We gave it a B+
A biologist, an anthropologist, a surveyor, and a psychologist walk into a postapocalyptic Eden: That’s the grabby setup for Jeff VanderMeer’s Annihilation. Sometime in the future (or the past), in a world that could be Earth (or not), the four female scientists arrive in mysterious Area X. Something happened here long ago, a never-explained event. Strange nature has since reclaimed the place. Mythic landmarks dot the landscape: a lighthouse, a ruined village. At dusk, a creature moans in the distance. Our scientists constitute the 12th expedition into the zone. Some earlier explorers never returned, and the ones who did were changed somehow. The biologist narrating Annihilation knows the risks. Her husband was on the 11th expedition.
To say much more would be difficult, because Annihilation is one of the weirdest books I’ve ever read. And I mean that as a compliment: VanderMeer has crafted an evocative adventure that suggests an episode of Lost reimagined by Andrei Tarkovsky. Which is exactly as fascinating and frustrating as it sounds. Nobody has a name. The book is filled with questions and open-ended answers. It could be a Christ allegory, a Genesis allegory, or a Revelation allegory. ”All of the Above” is possible, but so is ”None of the Above.”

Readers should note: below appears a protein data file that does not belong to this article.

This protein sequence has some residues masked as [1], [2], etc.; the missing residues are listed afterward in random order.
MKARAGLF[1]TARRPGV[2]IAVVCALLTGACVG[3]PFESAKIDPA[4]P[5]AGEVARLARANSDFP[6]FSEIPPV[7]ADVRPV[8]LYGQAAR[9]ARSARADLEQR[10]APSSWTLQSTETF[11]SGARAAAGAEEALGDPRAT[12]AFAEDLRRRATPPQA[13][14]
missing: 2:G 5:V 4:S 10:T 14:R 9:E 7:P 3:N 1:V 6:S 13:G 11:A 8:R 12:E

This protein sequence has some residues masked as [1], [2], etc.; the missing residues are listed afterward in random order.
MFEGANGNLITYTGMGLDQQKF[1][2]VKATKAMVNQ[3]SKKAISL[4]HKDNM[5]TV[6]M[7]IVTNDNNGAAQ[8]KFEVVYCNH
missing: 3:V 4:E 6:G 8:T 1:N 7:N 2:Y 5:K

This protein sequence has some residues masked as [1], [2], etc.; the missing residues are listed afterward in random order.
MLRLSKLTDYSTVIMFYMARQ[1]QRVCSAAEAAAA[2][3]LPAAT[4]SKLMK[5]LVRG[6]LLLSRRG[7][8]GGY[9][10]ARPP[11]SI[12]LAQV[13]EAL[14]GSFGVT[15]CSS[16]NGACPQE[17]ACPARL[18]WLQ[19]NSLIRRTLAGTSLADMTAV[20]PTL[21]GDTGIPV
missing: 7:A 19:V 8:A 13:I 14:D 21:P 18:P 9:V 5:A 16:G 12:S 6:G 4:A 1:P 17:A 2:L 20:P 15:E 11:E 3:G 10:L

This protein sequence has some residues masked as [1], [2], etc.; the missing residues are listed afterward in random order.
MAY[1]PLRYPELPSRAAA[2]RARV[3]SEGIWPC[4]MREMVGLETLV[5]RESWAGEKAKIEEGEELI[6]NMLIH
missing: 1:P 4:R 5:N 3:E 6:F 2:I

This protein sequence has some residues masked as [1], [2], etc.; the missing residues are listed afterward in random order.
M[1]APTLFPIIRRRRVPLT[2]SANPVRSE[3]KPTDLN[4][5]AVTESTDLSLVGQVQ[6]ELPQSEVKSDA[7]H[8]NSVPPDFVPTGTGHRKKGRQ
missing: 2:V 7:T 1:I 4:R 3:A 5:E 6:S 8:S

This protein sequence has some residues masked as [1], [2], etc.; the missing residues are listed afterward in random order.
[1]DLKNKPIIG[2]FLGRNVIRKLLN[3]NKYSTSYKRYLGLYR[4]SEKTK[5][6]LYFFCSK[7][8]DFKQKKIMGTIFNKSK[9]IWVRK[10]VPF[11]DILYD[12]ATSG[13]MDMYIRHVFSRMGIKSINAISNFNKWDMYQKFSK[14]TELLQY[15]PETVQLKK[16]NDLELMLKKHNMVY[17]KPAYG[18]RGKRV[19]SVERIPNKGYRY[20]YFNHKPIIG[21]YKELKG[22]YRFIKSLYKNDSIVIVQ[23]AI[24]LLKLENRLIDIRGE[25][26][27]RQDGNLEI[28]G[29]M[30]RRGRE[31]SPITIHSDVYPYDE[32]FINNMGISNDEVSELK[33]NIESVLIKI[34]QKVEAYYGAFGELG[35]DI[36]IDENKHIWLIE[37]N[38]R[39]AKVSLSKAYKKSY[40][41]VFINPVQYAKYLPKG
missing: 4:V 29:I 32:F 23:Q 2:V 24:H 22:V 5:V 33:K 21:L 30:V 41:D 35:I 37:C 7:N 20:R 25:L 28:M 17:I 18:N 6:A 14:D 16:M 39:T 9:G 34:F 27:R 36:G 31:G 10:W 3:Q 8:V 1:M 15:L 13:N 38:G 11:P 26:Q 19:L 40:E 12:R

Annihilation is the first in a trilogy, and it feels both unfinished and overextended, a stretched-out short story. But it is a captivating meander, filled with lush prose describing naturalistic imagery that veers between the beautiful and the terrifying. What makes Annihilation special is the biologist’s voice: clinical but also wandering, struggling to understand the monstrosities lingering in Area X and the emotions lurking beneath her own serene surface. Like all the great weird books, Annihilation will scare you and move you, and you might never know why. B+